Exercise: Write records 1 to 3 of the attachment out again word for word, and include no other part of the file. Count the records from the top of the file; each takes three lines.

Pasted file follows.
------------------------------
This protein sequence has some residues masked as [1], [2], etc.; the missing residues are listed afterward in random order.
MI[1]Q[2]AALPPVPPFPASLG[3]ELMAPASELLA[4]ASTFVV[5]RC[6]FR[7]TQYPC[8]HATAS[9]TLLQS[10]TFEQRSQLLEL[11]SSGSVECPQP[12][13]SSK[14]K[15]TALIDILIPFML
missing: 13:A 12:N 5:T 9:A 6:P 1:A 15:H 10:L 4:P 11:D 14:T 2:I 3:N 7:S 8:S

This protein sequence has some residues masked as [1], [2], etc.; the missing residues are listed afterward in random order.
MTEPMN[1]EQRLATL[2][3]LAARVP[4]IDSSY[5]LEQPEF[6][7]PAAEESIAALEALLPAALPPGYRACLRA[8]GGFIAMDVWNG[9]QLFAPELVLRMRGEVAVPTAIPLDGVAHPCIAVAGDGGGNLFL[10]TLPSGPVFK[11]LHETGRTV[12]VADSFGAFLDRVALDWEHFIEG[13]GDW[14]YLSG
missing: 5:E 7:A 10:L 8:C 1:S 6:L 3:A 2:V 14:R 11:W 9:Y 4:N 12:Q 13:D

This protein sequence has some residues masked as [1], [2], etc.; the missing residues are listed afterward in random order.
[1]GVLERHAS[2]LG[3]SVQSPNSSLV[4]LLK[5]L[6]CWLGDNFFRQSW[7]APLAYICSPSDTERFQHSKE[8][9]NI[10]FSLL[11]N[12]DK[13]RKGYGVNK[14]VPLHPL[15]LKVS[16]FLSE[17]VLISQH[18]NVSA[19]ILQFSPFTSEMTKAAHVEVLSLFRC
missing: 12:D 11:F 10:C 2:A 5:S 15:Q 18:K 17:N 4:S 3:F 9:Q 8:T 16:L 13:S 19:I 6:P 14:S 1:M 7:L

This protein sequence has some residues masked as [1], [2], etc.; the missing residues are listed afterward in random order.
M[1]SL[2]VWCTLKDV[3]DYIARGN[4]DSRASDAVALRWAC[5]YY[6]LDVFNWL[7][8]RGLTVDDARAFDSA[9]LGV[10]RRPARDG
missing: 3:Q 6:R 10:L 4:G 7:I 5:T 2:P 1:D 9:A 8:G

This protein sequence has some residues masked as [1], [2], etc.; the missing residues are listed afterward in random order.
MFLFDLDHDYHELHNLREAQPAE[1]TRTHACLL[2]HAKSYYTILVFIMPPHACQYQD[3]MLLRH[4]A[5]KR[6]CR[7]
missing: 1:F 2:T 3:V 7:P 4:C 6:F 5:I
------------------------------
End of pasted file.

This protein sequence has some residues masked as [1], [2], etc.; the missing residues are listed afterward in random order.
MI[1]Q[2]AALPPVPPFPASLG[3]ELMAPASELLA[4]ASTFVV[5]RC[6]FR[7]TQYPC[8]HATAS[9]TLLQS[10]TFEQRSQLLEL[11]SSGSVECPQP[12][13]SSK[14]K[15]TALIDILIPFML
missing: 13:A 12:N 5:T 9:A 6:P 1:A 15:H 10:L 4:P 11:D 14:T 2:I 3:N 7:S 8:S

This protein sequence has some residues masked as [1], [2], etc.; the missing residues are listed afterward in random order.
MTEPMN[1]EQRLATL[2][3]LAARVP[4]IDSSY[5]LEQPEF[6][7]PAAEESIAALEALLPAALPPGYRACLRA[8]GGFIAMDVWNG[9]QLFAPELVLRMRGEVAVPTAIPLDGVAHPCIAVAGDGGGNLFL[10]TLPSGPVFK[11]LHETGRTV[12]VADSFGAFLDRVALDWEHFIEG[13]GDW[14]YLSG
missing: 5:E 7:A 10:L 8:C 1:S 6:L 3:A 2:V 14:R 11:W 9:Y 4:N 12:Q 13:D

This protein sequence has some residues masked as [1], [2], etc.; the missing residues are listed afterward in random order.
[1]GVLERHAS[2]LG[3]SVQSPNSSLV[4]LLK[5]L[6]CWLGDNFFRQSW[7]APLAYICSPSDTERFQHSKE[8][9]NI[10]FSLL[11]N[12]DK[13]RKGYGVNK[14]VPLHPL[15]LKVS[16]FLSE[17]VLISQH[18]NVSA[19]ILQFSPFTSEMTKAAHVEVLSLFRC
missing: 12:D 11:F 10:C 2:A 5:S 15:Q 18:K 17:N 4:S 3:F 9:Q 8:T 16:L 13:S 19:I 6:P 14:S 1:M 7:L